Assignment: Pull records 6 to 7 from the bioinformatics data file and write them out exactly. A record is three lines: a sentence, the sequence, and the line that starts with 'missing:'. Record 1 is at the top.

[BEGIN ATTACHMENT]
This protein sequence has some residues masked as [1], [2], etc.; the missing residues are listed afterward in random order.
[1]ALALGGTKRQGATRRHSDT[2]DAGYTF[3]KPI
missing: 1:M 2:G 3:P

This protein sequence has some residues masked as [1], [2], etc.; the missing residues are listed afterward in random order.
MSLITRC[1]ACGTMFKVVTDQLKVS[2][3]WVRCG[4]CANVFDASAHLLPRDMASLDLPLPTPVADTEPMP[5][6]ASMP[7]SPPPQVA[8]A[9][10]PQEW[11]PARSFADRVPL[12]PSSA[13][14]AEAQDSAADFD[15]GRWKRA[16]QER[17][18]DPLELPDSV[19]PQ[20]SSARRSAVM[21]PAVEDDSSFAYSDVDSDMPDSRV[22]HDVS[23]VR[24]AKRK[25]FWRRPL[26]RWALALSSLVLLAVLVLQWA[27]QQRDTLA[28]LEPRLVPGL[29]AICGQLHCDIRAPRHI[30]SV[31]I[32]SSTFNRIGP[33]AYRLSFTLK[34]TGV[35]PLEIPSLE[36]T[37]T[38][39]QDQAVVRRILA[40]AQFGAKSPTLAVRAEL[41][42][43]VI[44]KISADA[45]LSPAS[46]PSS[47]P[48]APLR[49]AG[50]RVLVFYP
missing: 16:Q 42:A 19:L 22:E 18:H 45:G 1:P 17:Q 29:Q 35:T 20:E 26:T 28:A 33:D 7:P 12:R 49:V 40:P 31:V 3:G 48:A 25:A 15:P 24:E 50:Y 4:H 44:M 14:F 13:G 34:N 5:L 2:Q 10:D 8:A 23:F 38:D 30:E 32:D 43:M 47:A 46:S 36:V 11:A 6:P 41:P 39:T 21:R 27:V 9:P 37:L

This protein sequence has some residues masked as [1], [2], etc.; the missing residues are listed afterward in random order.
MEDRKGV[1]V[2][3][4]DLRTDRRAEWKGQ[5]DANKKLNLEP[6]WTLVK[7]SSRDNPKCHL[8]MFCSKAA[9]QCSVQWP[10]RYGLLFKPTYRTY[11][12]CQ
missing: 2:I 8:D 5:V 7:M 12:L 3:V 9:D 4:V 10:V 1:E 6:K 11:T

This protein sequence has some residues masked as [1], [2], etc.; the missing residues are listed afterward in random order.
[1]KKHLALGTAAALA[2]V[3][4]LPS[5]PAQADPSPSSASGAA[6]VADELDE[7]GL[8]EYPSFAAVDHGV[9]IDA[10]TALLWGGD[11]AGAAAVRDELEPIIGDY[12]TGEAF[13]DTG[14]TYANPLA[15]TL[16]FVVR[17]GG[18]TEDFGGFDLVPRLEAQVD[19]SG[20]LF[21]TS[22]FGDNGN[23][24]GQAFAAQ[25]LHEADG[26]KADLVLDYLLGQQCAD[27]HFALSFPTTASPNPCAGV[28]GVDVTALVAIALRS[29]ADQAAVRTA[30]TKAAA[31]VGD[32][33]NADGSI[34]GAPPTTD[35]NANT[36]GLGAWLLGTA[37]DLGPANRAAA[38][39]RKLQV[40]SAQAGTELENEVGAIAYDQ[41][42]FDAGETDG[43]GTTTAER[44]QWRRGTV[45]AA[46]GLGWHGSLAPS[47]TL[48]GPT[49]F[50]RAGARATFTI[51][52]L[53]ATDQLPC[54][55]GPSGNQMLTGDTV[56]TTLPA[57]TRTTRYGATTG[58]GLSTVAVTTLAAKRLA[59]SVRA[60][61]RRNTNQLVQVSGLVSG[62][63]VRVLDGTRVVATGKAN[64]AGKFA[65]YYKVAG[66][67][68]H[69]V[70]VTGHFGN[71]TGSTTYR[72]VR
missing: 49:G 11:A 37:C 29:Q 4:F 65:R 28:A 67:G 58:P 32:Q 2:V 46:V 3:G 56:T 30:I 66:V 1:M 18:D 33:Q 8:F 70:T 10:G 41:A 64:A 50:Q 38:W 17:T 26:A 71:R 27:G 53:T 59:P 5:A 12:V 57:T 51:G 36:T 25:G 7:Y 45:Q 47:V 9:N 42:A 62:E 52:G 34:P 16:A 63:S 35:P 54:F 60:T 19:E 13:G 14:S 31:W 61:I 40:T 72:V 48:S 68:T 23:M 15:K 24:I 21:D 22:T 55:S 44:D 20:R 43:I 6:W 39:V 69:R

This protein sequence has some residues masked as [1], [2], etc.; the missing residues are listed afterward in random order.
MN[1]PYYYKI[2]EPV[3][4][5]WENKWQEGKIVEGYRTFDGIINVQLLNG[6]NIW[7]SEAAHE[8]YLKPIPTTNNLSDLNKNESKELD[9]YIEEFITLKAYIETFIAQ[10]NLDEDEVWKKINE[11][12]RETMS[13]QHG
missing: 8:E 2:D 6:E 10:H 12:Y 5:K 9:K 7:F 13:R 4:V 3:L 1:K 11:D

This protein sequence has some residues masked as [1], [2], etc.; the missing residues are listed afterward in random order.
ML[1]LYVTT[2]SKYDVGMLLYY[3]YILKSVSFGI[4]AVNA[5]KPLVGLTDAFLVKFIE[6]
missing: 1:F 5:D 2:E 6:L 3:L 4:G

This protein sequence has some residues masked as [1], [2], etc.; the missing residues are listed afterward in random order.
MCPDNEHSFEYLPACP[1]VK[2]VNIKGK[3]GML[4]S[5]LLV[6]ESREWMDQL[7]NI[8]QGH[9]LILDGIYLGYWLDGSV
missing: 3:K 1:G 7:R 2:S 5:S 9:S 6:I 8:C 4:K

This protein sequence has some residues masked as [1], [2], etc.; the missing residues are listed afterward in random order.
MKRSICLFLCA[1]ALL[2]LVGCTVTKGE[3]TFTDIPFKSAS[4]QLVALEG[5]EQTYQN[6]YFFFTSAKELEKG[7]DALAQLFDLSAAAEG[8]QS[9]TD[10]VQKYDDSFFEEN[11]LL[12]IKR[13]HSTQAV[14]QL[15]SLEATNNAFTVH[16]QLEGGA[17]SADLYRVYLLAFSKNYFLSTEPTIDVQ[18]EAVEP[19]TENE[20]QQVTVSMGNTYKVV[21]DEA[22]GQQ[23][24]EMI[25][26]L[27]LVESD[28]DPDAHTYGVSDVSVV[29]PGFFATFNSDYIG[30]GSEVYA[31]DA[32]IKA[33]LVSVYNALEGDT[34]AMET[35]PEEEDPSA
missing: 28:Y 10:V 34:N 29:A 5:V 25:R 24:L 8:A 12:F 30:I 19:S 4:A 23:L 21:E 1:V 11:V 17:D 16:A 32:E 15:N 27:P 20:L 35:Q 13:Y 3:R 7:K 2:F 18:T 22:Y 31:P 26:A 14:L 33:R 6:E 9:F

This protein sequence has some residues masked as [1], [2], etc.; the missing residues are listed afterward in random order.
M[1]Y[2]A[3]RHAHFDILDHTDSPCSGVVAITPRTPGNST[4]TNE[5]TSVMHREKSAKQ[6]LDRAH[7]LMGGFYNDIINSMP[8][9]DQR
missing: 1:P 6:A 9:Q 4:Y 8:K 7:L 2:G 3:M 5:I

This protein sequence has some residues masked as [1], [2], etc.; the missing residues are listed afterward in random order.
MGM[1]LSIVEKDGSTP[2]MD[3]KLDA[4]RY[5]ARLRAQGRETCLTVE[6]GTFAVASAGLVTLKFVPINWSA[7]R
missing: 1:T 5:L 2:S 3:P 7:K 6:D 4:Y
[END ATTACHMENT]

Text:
This protein sequence has some residues masked as [1], [2], etc.; the missing residues are listed afterward in random order.
ML[1]LYVTT[2]SKYDVGMLLYY[3]YILKSVSFGI[4]AVNA[5]KPLVGLTDAFLVKFIE[6]
missing: 1:F 5:D 2:E 6:L 3:L 4:G

This protein sequence has some residues masked as [1], [2], etc.; the missing residues are listed afterward in random order.
MCPDNEHSFEYLPACP[1]VK[2]VNIKGK[3]GML[4]S[5]LLV[6]ESREWMDQL[7]NI[8]QGH[9]LILDGIYLGYWLDGSV
missing: 3:K 1:G 7:R 2:S 5:S 9:S 6:I 8:C 4:K